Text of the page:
The Asian Infrastructure Investment Bank’s (AIIB) Environmental and Social Framework (ESF) strategy seeks to align AIIB-financed projects with positive international environmental and social planning practices to achieve sustainable development outcomes as directed by the AIIB’s Environmental and Social Policy (ESP). With the vision of providing insight, innovation, investment, integration, and integrity in pursuit of environmentally and socially sustainable development, the ESF and ESP set requirements for each AIIB project, as well as mandatory environmental and social standards and an environmental and social exclusion list. The ESF was revised in May 2021 (going into effect on October 1, 2021) to reflect lessons learned regarding operational effectiveness and outcomes. These changes include stronger provisions to meet the corporate strategy goal of having climate financing account for 50 percent of total approved financing by 2025.
Finally, the Inter-American Development Bank’s (IDB) IDB Group Corporate Results Framework, 2020-2023 renewed a 30 percent floor for climate-related financing across the banks’ various funds (a goal first set in 2016) and established a 65 percent goal for all investments to support mitigation and adaptation, with a 100 percent objective for vulnerable projects. These ambitious targets are illustrative of the IDB’s progress on establishing operational mechanisms for financing and a focus on national-level policy and strategy support. As a result, climate financing accounted for 29 percent of IDB investments in 2019. While the response to Covid-19 has impacted progress, IDB reform efforts illustrate best practice, particularly with respect to engaging the private sector in de-risking and sustainable loan mechanisms.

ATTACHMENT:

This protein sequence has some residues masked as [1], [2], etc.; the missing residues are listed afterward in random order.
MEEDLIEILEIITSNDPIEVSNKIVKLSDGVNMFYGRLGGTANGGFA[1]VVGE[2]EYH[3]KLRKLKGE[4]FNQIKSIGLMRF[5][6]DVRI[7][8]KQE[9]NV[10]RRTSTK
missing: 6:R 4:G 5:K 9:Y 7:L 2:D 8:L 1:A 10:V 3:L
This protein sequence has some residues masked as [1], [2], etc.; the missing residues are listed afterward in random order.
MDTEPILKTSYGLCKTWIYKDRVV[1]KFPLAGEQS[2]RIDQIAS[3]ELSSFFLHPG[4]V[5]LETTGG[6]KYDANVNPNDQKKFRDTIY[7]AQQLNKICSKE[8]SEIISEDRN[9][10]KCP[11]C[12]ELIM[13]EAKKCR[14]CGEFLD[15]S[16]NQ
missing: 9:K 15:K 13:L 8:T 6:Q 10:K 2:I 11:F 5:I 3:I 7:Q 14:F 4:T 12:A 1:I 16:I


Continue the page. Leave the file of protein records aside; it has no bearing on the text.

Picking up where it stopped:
The national-level implementation of climate financing activities is important. Not only will there potentially be dividends to programs, but there will also be investment opportunities in local private sectors. The U.S. government and MDBs must play a key role in de-risking for their private sector partners. Recent years have seen a number of new UN initiatives to consolidate financing mechanisms around the SDGs, including for SDG INVEST, the UN Capital Development Fund, and others. These are potentially important partners, particularly when working to ensure that projects can break out of their silos and work toward multiple SDG targets at once. As the U.S. government builds a new institutional infrastructure around its approval of climate mitigation and adaption development solutions, it should be mindful not to inadvertently silo those efforts.